Try this exceptionally creamy burrata recipe served with sweet roasted beetroots and thick slices of rye toast.
Preheat oven to 200C. Pour milk into heavy, stainless steel pot and add calcium chloride if using pasteurised milk, stir well.
Using a thermometer, slowly heat milk to 13C if using chilled milk. Stirring constantly, add the citric acid mixture. Increase heat to 55C, constantly very slowly and being very careful not to cut the curd with your spoon. Once 55C is reached, remove from heat and stir in rennet mixture (using an up and down motion with your spoon so as not to break up the curd). Cover pot and leave to rest 15-30 minutes (until the curd has separated from the whey and the curd pulls away from the edge of the pot).
Prepare a sheet of baking paper large enough to wrap around the beetroot. Clean and trim baby beetroot and place in baking tray lined with baking paper. Drizzle over olive oil and season with salt and pepper. Wrap baking paper loosely around beetroot to form an airtight parcel and place in oven, cook 20-25 minutes until tender when pierced with a knife. When beetroot is cool enough to touch, gently scrape peel using a sharp knife and cut into quarters.
Now cut the curd. Take a long knife and cut the curd in a checkerboard pattern from top to bottom and side to side, cutting lines about 4 cm apart.
Return curds to heat and warm over low heat to reach between 43C-50C. Remove from heat and gently stir for 2-5 minutes. This allows curd to firm a little. The longer you stir, the firmer the cheese skin.
Pour or ladle curds into strainer to separate from whey. (Keep whey to make a fresh batch of ricotta another time, or discard). Transfer ¼ of well-drained curds into a bowl and break up with fingers. Add cream and a pinch salt to form a thick, wet filling like a very soft ricotta.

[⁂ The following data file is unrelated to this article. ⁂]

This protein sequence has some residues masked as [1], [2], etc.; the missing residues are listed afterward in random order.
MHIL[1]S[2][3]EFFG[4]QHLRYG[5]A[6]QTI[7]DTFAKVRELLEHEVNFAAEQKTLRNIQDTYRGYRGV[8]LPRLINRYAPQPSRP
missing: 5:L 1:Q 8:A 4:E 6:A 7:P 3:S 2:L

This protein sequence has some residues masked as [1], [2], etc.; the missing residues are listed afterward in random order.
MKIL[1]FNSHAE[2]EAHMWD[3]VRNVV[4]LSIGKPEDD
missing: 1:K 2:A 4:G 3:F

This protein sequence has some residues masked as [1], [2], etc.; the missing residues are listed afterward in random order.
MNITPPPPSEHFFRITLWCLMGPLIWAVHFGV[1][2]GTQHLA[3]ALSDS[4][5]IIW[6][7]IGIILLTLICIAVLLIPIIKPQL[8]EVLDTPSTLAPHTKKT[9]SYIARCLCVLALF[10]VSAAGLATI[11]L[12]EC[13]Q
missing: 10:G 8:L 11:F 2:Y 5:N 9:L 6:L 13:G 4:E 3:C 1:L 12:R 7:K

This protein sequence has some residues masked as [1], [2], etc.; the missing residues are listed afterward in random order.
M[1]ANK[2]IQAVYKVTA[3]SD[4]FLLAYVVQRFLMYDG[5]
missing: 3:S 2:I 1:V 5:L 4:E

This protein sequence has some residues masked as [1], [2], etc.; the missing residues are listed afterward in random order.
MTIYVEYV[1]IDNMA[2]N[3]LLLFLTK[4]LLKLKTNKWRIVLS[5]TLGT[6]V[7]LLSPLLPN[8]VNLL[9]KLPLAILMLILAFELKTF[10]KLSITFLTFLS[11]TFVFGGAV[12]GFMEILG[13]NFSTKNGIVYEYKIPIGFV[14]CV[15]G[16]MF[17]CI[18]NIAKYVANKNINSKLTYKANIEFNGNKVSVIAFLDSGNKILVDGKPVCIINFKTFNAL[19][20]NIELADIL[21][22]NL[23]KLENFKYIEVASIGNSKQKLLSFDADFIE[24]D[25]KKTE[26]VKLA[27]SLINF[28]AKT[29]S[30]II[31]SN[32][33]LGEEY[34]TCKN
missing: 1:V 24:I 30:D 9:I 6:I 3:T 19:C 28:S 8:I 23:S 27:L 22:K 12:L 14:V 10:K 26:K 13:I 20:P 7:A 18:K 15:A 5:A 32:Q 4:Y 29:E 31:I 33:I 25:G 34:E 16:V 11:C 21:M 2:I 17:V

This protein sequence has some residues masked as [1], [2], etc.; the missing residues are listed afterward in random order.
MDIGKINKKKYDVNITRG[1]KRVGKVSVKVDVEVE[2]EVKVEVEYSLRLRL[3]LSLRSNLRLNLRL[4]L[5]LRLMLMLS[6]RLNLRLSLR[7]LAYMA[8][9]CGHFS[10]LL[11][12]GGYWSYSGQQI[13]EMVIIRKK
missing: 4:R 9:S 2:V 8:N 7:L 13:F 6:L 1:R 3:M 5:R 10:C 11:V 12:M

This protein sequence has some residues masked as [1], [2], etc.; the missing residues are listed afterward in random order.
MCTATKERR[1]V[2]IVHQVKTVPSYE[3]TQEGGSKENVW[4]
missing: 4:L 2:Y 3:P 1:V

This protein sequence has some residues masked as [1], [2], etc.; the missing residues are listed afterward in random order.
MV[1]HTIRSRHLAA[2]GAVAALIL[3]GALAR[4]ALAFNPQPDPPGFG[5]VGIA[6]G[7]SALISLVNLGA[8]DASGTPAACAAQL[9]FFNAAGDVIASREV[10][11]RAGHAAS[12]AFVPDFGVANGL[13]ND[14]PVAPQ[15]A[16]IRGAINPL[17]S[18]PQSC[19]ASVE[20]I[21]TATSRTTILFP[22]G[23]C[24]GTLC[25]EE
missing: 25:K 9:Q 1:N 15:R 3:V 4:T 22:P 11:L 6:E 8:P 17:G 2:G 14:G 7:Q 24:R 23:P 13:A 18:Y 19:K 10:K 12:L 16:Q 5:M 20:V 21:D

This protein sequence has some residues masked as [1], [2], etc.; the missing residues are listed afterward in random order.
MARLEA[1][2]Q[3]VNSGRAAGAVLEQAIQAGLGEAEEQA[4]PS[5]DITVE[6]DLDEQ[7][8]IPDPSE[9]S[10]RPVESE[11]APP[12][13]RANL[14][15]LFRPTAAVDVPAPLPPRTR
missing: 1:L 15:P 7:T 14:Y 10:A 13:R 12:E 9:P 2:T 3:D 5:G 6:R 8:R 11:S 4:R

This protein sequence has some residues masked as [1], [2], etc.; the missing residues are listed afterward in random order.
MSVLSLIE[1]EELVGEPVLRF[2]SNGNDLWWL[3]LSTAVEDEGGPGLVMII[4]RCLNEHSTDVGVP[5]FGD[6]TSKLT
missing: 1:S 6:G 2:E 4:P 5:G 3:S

Heat 2 litres water in saucepan or kettle and keep water at about 85C, ready to heat curds as needed. Pour half the water in a medium bowl that fits the colander inside it, and stir in a large pinch salt. Dip colander of curds into the hot water bath, let sit 2 minutes, or until they become gooey and stretchable. Work in very hot water (wear gloves if liked), adding more hot water as needed to keep curds hot.
Prepare an icewater bath in a medium bowl, set aside. Mould curds into 3 or 4 balls, and keep squeezing balls and gently stretch them out for 5 minutes, massaging them well. Stretch the curds until smooth and glossy. Shape one ball into a flat disk like a small pizza dough on the bench, working quickly while it’s still hot (dip back in very hot water to improve elasticity). Dollop a large spoonful of the cream mixture and roll and pinch in sides to form a pouch. Transfer ball into an ice water bath and repeat with remaining balls.
Serve with roasted baby beetroot and thick slices of sourdough toast, drizzled with extra virgin olive oil and seasoned with sea salt and freshly ground black pepper.
Nutritional analysis per serving (14 servings)
Note: The information shown is Edamam's estimate based on available ingredients and preparation. It should not be considered a substitute for a professional nutritionist's advice.
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